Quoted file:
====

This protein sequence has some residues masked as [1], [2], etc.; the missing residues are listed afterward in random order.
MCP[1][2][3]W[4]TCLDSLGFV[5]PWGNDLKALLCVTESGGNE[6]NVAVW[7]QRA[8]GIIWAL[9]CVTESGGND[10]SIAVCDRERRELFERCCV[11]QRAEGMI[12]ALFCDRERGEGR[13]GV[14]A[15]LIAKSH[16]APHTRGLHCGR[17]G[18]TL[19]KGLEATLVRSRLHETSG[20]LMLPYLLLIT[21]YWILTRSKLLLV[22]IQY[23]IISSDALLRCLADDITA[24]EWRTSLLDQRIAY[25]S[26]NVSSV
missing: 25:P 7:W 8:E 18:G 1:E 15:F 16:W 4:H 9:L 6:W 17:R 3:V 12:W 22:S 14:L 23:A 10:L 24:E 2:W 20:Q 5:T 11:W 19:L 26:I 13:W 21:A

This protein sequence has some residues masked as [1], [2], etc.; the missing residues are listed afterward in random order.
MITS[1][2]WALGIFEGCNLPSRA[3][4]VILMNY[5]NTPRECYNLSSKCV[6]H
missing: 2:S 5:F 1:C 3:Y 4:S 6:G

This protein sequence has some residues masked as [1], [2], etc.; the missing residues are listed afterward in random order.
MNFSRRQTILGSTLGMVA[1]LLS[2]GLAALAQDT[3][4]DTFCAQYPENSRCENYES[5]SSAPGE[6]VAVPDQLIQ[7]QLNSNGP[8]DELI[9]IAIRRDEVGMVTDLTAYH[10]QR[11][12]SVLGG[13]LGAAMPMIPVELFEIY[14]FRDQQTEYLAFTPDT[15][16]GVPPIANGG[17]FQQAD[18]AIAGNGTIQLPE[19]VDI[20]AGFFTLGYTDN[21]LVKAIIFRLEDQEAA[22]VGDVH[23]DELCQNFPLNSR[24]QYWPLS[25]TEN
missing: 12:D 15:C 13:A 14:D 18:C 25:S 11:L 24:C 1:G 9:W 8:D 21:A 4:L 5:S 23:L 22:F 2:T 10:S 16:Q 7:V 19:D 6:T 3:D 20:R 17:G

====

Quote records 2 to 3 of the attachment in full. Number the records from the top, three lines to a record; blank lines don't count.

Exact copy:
This protein sequence has some residues masked as [1], [2], etc.; the missing residues are listed afterward in random order.
MITS[1][2]WALGIFEGCNLPSRA[3][4]VILMNY[5]NTPRECYNLSSKCV[6]H
missing: 2:S 5:F 1:C 3:Y 4:S 6:G

This protein sequence has some residues masked as [1], [2], etc.; the missing residues are listed afterward in random order.
MNFSRRQTILGSTLGMVA[1]LLS[2]GLAALAQDT[3][4]DTFCAQYPENSRCENYES[5]SSAPGE[6]VAVPDQLIQ[7]QLNSNGP[8]DELI[9]IAIRRDEVGMVTDLTAYH[10]QR[11][12]SVLGG[13]LGAAMPMIPVELFEIY[14]FRDQQTEYLAFTPDT[15][16]GVPPIANGG[17]FQQAD[18]AIAGNGTIQLPE[19]VDI[20]AGFFTLGYTDN[21]LVKAIIFRLEDQEAA[22]VGDVH[23]DELCQNFPLNSR[24]QYWPLS[25]TEN
missing: 12:D 15:C 13:A 14:D 18:C 25:S 11:L 24:C 1:G 9:W 8:D 21:A 4:L 5:S 23:L 22:F 2:T 10:S 16:Q 7:V 19:D 6:T 3:D 20:R 17:G